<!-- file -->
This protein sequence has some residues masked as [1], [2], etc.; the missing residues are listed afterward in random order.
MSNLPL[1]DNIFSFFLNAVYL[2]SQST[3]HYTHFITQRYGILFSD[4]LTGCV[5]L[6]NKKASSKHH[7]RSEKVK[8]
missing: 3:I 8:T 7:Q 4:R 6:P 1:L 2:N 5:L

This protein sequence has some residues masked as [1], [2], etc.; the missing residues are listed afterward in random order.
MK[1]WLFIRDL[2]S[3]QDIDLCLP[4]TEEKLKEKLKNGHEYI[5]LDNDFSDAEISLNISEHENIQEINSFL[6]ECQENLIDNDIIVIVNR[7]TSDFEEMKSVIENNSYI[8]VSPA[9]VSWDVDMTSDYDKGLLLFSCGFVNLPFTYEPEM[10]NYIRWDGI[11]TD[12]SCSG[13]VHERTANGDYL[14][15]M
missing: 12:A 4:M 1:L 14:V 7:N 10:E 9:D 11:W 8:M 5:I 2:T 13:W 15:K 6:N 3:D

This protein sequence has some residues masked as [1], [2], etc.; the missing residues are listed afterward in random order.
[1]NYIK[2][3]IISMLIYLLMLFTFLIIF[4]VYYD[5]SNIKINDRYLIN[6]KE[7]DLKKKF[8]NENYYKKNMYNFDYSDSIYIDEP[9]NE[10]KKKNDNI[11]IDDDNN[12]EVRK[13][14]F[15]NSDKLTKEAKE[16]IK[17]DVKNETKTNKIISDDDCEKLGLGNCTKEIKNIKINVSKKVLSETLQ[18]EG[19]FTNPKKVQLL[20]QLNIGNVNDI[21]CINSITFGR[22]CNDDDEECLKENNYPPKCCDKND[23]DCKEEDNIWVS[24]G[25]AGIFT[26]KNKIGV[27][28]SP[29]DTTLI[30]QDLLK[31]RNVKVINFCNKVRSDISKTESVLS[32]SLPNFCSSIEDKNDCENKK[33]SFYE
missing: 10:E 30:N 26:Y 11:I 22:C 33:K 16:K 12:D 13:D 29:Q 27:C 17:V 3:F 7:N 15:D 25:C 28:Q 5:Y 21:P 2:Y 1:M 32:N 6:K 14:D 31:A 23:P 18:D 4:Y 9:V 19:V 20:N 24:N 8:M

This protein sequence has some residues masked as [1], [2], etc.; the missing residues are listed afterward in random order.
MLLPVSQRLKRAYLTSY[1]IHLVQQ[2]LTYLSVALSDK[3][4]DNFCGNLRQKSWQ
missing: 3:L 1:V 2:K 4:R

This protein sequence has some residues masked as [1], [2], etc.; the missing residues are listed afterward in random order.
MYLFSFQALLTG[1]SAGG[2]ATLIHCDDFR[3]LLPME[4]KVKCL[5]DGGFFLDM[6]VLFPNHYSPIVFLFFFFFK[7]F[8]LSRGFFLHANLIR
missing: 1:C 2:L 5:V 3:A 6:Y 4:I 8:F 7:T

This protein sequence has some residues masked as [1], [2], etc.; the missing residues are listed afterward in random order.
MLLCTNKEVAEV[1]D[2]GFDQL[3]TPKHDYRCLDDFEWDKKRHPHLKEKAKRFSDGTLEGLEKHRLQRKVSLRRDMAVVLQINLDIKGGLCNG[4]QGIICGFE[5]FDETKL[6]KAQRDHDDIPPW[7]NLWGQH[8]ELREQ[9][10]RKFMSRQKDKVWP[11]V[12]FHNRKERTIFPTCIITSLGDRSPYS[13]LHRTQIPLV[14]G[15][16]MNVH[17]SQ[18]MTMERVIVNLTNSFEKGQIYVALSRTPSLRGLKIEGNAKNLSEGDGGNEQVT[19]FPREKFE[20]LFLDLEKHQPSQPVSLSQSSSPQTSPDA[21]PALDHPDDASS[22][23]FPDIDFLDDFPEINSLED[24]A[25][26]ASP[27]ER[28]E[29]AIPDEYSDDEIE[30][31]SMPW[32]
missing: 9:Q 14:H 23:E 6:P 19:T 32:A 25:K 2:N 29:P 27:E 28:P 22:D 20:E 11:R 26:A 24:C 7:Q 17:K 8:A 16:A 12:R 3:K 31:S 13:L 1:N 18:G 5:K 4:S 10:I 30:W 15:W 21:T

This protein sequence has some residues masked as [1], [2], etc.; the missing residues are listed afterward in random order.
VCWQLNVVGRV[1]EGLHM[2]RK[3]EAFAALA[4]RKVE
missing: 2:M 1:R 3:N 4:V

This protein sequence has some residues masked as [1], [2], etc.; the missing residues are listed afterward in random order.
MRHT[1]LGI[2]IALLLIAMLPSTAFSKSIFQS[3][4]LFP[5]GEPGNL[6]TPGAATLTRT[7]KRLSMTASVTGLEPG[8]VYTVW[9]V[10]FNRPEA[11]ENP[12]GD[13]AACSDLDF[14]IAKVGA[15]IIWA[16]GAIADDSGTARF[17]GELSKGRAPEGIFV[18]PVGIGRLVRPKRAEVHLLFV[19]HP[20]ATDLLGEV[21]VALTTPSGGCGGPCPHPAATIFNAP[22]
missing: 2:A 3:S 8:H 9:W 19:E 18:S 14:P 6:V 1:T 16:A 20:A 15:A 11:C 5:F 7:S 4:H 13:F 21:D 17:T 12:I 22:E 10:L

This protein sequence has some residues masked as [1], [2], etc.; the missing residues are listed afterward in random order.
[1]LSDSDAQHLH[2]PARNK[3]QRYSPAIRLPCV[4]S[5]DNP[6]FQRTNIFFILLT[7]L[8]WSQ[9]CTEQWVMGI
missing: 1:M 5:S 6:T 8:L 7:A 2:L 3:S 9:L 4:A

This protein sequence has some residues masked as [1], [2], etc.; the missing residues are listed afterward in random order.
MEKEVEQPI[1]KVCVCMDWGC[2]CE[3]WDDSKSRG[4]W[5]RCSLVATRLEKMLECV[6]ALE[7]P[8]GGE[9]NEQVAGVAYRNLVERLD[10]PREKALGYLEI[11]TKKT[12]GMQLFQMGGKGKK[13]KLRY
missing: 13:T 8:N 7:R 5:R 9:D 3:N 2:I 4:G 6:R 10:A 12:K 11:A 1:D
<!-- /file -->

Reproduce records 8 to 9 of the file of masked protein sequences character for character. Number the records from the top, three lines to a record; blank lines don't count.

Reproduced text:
This protein sequence has some residues masked as [1], [2], etc.; the missing residues are listed afterward in random order.
MRHT[1]LGI[2]IALLLIAMLPSTAFSKSIFQS[3][4]LFP[5]GEPGNL[6]TPGAATLTRT[7]KRLSMTASVTGLEPG[8]VYTVW[9]V[10]FNRPEA[11]ENP[12]GD[13]AACSDLDF[14]IAKVGA[15]IIWA[16]GAIADDSGTARF[17]GELSKGRAPEGIFV[18]PVGIGRLVRPKRAEVHLLFV[19]HP[20]ATDLLGEV[21]VALTTPSGGCGGPCPHPAATIFNAP[22]
missing: 2:A 3:S 8:H 9:W 19:E 18:S 14:P 6:V 1:T 16:A 20:A 15:A 11:C 5:F 7:S 4:H 13:F 21:D 17:T 12:I 22:E 10:L

This protein sequence has some residues masked as [1], [2], etc.; the missing residues are listed afterward in random order.
[1]LSDSDAQHLH[2]PARNK[3]QRYSPAIRLPCV[4]S[5]DNP[6]FQRTNIFFILLT[7]L[8]WSQ[9]CTEQWVMGI
missing: 1:M 5:S 6:T 8:L 7:A 2:L 3:S 9:L 4:A